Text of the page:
I was instantly taken with the protagonist in this song.  The verses paint a vivid picture in my imagination – like a  mini music video playing inside my head as the story unfolds.  I see a woman at home alone, sitting on the edge of the bed, lost in thought.  I see a man in a seedy dive, with all the characters that usually inhabit the places.  And I wonder, just like this woman does, why?  Why has the man lost interest in his wife?

Rosanne reportedly wrote the song after a fight with then-husband Rodney Crowell.  Heartache and anguish are often the sources of life’s greatest inspiration.  The songwriter herself says of the lyric:  “That’s one of those gifts you only get once in life.  I wrote it in about an hour. I just poured my soul out into the song.”  She bared a lot of herself in the process, but gave us, in my opinion, one of the greatest lyrics of our time.

It’s been over seven years now since I first heard these two verses and chorus, and I still haven’t had a single yearwoodinsideout1song affect me as much as this one.  Some have come close, but just like a first love, my introduction to true lyrical genius was a once-in-a-lifetime experience – but one I’ve spent the past seven years trying to recapture.  So goes the seven year ache.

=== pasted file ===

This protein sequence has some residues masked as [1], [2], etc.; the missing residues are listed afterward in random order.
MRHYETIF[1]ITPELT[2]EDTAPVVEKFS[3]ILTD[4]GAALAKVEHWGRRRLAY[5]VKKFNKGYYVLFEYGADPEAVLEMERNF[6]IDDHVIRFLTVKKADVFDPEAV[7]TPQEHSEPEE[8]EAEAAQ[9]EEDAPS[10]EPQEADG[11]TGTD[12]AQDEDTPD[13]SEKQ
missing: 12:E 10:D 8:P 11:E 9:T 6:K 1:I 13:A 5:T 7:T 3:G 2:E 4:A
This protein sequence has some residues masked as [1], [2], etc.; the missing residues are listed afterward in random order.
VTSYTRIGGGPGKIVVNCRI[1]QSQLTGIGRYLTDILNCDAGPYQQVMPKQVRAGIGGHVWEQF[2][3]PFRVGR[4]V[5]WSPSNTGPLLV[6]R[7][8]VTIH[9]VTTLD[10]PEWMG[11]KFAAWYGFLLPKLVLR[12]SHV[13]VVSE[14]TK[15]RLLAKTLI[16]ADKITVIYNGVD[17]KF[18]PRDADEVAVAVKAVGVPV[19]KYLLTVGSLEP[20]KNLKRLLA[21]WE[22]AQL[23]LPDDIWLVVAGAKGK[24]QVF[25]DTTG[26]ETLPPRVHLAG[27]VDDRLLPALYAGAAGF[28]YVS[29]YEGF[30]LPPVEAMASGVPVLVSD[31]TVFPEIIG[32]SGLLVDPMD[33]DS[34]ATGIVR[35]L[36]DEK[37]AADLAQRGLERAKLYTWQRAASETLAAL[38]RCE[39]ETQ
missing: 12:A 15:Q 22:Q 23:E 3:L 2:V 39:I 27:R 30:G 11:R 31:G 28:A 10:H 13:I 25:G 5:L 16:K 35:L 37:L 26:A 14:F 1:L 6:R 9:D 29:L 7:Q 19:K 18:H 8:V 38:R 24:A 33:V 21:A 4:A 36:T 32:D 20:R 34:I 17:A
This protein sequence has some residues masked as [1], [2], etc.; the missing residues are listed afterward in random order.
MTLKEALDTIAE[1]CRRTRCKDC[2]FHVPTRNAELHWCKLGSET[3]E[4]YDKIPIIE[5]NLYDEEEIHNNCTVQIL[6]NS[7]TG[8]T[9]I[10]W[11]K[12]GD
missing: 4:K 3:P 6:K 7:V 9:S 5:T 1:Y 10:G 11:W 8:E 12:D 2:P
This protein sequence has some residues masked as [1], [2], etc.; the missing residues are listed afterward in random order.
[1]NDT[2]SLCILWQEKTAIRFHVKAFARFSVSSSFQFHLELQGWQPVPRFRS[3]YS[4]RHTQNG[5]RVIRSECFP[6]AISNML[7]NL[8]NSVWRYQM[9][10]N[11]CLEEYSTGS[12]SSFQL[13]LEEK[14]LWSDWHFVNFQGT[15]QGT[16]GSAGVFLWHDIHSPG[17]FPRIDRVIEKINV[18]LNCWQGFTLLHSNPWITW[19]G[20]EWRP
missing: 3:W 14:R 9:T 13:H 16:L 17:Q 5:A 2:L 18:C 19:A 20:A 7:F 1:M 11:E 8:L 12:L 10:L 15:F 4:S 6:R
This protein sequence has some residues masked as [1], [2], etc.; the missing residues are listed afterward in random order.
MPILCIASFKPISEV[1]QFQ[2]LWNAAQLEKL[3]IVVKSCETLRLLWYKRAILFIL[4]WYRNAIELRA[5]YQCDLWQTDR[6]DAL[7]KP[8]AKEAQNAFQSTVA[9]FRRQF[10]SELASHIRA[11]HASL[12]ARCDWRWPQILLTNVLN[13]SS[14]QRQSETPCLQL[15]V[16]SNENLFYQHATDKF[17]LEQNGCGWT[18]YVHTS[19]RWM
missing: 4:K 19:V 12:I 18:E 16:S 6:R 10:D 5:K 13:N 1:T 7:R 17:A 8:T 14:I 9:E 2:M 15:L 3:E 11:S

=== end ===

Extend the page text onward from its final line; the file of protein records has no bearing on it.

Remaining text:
Listen to Trisha Yearwood (with Rosanne Cash) – ‘Seven Year Ache’

Week ending 3/21/09: #1 This Week in Country Music History

1959: Don’t Take Your Guns to Town — Johnny Cash (Columbia)

1969: Only the Lonely — Sonny James (Capitol)

1979: Golden Tears — Dave & Sugar (RCA)

1989: From a Jack to a King — Ricky Van Shelton (Columbia)

1999: You Were Mine — Dixie Chicks (Monument)

Ricky Van Shelton

Ricky Van Shelton

Album Review: Dallas Wayne – ‘I’ll Take The Fifth’